A NEW YORK TIMES NOTABLE BOOK OF 2020 From the bestselling author of Nixonland and The Invisible Bridge comes the dramatic conclusion of how conservatism took control of American political power. Over two decades, Rick Perlstein has published three definitive works about the emerging dominance of conservatism in modern American politics. With the saga’s final installment, he has delivered yet another stunning literary and historical achievement. In late 1976, Ronald Reagan was dismissed as a man without a political future: defeated in his nomination bid against a sitting president of his own party, blamed for President Gerald Ford’s defeat, too old to make another run. His comeback was fueled by an extraordinary confluence: fundamentalist preachers and former segregationists reinventing themselves as militant crusaders against gay rights and feminism; business executives uniting against regulation in an era of economic decline; a cadre of secretive “New Right” organizers deploying state-of-the-art technology, bending political norms to the breaking point—and Reagan’s own unbending optimism, his ability to convey unshakable confidence in America as the world’s “shining city on a hill.” Meanwhile, a civil war broke out in the Democratic party. When President Jimmy Carter called Americans to a new ethic of austerity, Senator Ted Kennedy reacted with horror, challenging him for reelection. Carter’s Oval Office tenure was further imperiled by the Iranian hostage crisis, the Soviet invasion of Afghanistan, near-catastrophe at a Pennsylvania nuclear plant, aviation accidents, serial killers on the loose, and endless gas lines. Backed by a reenergized conservative Republican base, Reagan ran on the campaign slogan “Make America Great Again”—and prevailed. Reaganland is the story of how that happened, tracing conservatives’ cutthroat strategies to gain power and explaining why they endure four decades later.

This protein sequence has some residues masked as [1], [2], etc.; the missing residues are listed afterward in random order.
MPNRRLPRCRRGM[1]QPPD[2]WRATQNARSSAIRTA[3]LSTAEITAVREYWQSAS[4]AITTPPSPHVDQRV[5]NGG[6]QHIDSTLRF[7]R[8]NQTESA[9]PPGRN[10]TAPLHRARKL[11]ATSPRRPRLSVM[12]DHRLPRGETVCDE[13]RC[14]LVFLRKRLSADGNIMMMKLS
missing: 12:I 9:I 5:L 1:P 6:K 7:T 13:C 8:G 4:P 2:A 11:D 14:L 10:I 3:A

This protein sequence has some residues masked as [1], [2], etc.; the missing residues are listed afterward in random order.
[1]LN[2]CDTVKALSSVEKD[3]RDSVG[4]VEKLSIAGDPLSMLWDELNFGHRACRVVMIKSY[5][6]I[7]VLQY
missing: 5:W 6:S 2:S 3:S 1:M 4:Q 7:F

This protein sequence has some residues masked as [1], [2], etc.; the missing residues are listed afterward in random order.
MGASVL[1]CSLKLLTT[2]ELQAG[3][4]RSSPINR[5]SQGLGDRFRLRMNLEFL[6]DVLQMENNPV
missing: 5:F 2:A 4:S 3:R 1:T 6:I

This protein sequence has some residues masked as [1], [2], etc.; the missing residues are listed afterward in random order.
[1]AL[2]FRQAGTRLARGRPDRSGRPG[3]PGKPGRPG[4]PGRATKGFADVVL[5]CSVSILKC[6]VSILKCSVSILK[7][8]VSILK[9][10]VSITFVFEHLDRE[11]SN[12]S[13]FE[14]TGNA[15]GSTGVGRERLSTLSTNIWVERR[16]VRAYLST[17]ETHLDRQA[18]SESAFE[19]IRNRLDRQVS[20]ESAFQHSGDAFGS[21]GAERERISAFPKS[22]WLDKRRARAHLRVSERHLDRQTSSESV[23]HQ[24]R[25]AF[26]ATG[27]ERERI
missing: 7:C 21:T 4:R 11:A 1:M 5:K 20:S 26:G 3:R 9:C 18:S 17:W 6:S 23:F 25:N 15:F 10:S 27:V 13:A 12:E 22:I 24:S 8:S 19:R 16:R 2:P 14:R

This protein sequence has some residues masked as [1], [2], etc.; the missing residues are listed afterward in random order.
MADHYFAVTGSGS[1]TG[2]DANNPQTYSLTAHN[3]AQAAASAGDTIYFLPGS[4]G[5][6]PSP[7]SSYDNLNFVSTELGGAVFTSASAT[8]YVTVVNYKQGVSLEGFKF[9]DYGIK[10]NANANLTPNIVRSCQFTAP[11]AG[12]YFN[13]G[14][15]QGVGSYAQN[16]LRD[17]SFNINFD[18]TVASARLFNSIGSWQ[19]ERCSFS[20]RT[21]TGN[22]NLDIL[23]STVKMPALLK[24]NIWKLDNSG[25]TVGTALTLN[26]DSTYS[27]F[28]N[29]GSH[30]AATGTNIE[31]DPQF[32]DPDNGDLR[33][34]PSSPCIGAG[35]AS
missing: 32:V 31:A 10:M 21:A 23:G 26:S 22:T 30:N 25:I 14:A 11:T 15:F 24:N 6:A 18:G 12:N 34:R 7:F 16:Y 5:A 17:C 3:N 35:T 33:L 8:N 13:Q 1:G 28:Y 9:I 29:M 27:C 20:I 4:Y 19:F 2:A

When Church Became Theatre by Jeanne Halgren Kilde

Title When Church Became Theatre
Author Jeanne Halgren Kilde
Publisher Oxford University Press on Demand
Release Date 2005
Category Architecture
Total Pages 310
ISBN 0195179722
Language English, Spanish, and French
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Book Summary:

This text focuses on the shift in evangelical Protestant architecture in the 1880s and links it to changes in worship style and religious mission. It focuses on how these buildings helped congregations negotiate social and personal power.